NSF finds networking a major barrier to further advances in quantum computing

The agency funded three Quantum Leap Challenge Institutes, in part, to find a solution in the next five years.
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Networking between quantum information systems is perhaps the largest barrier to further advances in computing and a major reason the National Science Foundation helped create the Quantum Leap Challenge Institutes in July.

Building bigger quantum computers is fine in theory, but multi-core quantum computers are comprised of smaller systems that require interconnects without losing fidelity, Denise Caldwell, division director for physics at NSF, said on a Thursday call with reporters.

NSF needs a network for quantum computers to communicate with each other and transmit information reliably, Caldwell said.

“We don’t yet know how to do that,” she said. “And this is where we really have to continue to push this fundamental research that addresses that kind of question.”


The three Challenge Institutes — established to advance quantum information science (QIS) research and development with targeted investments from NSF to the tune of $75 million — will do just that, Caldwell said. Within the next five years, the university-hosted institutes are expected to answer questions about quantum sensing, high-fidelity networks and more reliable computers that will benefit government and industry.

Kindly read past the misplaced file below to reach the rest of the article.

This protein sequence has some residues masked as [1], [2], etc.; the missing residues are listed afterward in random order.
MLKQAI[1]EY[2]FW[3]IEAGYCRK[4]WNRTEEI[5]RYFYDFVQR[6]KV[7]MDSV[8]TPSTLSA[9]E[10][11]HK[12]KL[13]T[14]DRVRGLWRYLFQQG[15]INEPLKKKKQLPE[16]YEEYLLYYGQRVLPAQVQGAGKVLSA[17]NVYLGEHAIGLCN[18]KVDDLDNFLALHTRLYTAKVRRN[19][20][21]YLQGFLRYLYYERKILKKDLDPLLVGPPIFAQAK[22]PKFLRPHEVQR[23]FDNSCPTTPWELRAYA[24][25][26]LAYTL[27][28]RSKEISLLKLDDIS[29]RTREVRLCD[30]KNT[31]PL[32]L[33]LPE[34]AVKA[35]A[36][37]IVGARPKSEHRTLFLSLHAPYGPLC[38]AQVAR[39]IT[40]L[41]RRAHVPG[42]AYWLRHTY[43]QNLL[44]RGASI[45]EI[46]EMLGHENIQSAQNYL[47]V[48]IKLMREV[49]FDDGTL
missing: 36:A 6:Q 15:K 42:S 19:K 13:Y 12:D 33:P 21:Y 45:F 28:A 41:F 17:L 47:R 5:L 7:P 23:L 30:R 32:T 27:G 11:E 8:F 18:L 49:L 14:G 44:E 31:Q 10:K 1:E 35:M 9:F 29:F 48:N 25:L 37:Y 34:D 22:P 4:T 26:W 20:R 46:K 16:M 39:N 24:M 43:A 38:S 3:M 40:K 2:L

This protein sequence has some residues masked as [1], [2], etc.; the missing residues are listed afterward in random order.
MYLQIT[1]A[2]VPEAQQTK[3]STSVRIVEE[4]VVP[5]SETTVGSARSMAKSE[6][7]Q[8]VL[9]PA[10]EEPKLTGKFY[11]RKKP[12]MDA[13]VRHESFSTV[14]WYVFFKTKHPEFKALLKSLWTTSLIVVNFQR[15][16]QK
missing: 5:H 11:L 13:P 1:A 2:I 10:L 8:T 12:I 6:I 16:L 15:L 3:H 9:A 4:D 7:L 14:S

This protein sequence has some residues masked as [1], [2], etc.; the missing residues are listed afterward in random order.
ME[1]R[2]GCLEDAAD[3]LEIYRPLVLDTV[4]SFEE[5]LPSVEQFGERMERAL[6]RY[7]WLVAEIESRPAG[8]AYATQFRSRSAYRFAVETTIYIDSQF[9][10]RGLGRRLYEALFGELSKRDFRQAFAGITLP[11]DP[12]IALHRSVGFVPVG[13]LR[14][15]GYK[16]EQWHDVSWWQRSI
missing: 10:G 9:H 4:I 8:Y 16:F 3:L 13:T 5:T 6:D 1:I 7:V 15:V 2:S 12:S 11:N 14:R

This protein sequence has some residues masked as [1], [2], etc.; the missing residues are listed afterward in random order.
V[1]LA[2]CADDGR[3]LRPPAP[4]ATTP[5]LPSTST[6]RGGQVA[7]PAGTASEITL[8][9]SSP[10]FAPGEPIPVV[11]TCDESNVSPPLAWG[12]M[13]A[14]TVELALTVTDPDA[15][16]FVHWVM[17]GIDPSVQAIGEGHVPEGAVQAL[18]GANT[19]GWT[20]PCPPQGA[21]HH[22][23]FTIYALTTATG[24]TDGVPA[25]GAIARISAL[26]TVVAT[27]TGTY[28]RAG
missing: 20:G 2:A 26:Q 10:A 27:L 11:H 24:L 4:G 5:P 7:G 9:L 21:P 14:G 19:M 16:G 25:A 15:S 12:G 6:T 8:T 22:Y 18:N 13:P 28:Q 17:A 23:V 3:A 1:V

NSF won’t be solely responsible for directing future government investments in QIS, Caldwell said. The National Quantum Initiative Act of 2018 created the Subcommittee on Quantum Information Science, an all-of-government group that will guide U.S. quantum strategy between NSF, the Department of Energy, the National Institute of Standards and Technology, the Pentagon, and NASA.

Networking isn’t the only fundamental problem agencies like NSF face when it comes to QIS.

“There are some deep challenges in training the emerging quantum workforce,” said Dominique Dagenais, program director for electronics, photonics and magnetic devices.

NSF wants to promote quantum literacy in schools, Dagenais said, and was involved in launching the National Q-12 Education Partnership on Wednesday to provide nearly $1 million in funding for teacher immersion programs.


But college courses continue to be dictated by siloed departments, and more cross-departmental quantum engineering courses are needed. Further not enough academics teach computer science, and biology, as it intersects with QIS, remains an “immature” study, Dagenais said.

The Challenge Institutes could provide a quantum workforce pipeline for government.

“There are challenges in how we bring new generations of students to the workforce and make sure that they align with the needs of research labs in industry or governmental labs,” Dagenais said. “Linking academia with government labs and industry is also very important, and so we are trying to tackle all of those challenges through our Quantum Leap Challenge Institutes.”

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